Sen Shōan (千少庵?) (1546 – October 10, 1614) was a Japanese tea ceremony master, and is distinguished in Japanese cultural history as the second generation in the Sen family tradition of Japanese tea ceremony founded by his father-in-law, Sen no Rikyū. His father was Miyaō Saburō, who was a resident of Sakai and was a master at playing the Japanese hand drum (tsutsumi). Circumstantial evidence indicates that Miyaō Saburō probably died around the year 1553. Shōan's mother, the wife of Miyaō Saburō, was known as Sōon. She became the second wife of Sen no Rikyū. Shōan was adopted into the Sen family and became the son-in-law of Rikyū when he married Rikyū's daughter Okame. The oldest boy born between Shōan and Okame was Sen Sōtan, the third generation in the Sen family tradition of Japanese tea ceremony.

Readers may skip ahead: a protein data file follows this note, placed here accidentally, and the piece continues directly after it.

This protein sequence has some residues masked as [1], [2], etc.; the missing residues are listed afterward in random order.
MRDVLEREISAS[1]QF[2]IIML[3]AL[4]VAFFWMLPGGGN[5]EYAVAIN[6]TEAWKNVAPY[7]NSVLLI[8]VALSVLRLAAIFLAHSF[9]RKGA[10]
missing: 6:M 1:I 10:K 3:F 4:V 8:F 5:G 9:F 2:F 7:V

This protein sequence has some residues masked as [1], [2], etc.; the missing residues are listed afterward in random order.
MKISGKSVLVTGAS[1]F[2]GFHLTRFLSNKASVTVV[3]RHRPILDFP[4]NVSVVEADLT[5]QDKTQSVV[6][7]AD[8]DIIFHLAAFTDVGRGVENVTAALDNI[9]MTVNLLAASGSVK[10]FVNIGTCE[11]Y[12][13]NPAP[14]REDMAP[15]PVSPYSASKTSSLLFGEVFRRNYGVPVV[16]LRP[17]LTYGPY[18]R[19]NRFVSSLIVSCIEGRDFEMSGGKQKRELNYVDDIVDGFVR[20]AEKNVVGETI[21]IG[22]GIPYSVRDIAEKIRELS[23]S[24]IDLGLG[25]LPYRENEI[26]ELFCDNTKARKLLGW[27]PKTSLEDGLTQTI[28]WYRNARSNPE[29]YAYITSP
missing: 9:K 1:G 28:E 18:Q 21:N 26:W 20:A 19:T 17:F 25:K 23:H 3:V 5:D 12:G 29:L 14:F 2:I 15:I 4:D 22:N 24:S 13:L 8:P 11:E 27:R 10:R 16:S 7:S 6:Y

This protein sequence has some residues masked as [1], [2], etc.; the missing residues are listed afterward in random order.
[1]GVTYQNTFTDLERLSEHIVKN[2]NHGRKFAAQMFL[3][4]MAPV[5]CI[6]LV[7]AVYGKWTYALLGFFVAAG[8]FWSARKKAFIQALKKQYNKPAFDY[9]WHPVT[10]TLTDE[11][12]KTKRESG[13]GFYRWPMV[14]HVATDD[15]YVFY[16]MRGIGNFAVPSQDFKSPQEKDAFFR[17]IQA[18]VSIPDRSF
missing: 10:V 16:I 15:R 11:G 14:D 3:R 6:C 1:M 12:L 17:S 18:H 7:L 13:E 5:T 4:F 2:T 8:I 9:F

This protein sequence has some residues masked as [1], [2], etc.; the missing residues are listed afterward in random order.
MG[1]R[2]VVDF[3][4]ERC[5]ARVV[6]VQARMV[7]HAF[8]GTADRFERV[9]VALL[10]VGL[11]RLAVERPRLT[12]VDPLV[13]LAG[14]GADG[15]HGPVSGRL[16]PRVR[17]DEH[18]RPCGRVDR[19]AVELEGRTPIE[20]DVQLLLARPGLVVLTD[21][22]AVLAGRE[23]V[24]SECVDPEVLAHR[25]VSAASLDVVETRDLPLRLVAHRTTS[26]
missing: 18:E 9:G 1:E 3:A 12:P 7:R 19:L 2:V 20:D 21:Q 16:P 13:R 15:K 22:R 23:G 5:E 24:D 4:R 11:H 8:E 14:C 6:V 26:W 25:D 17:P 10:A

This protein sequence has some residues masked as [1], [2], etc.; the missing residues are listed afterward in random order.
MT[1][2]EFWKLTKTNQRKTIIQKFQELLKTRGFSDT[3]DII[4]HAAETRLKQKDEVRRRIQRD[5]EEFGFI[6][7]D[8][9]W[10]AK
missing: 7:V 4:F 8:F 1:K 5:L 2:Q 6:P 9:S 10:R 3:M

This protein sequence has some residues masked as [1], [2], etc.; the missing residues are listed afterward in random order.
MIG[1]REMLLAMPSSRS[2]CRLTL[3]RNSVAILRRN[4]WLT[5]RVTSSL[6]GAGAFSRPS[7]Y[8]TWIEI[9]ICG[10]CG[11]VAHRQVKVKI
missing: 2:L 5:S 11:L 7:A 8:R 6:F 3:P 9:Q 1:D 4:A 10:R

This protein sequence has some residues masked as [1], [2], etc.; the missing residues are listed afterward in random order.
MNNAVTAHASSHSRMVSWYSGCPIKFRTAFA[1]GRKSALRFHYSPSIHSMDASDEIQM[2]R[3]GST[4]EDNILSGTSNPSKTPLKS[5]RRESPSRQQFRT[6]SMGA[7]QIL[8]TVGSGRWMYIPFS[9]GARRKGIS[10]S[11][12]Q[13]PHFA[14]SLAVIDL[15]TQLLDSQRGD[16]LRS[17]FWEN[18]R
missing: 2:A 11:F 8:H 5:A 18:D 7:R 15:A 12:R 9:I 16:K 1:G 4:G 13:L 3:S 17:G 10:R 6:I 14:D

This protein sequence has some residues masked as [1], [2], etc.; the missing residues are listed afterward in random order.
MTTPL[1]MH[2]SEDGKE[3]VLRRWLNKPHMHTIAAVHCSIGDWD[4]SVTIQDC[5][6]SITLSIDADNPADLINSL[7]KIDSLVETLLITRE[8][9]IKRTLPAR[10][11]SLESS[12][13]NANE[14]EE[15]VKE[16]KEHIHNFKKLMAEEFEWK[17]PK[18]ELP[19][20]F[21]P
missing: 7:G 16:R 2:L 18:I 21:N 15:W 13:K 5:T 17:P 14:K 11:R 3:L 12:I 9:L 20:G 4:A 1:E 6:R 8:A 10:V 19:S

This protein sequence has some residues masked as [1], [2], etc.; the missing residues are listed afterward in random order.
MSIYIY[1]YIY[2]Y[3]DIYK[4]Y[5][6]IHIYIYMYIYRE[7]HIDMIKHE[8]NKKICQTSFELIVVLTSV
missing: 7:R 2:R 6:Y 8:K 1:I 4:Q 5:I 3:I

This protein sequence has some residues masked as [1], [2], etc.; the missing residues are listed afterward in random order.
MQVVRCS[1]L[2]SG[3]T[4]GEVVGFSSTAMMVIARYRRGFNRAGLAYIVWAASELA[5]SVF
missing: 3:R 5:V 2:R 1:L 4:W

The Wikipedia article is at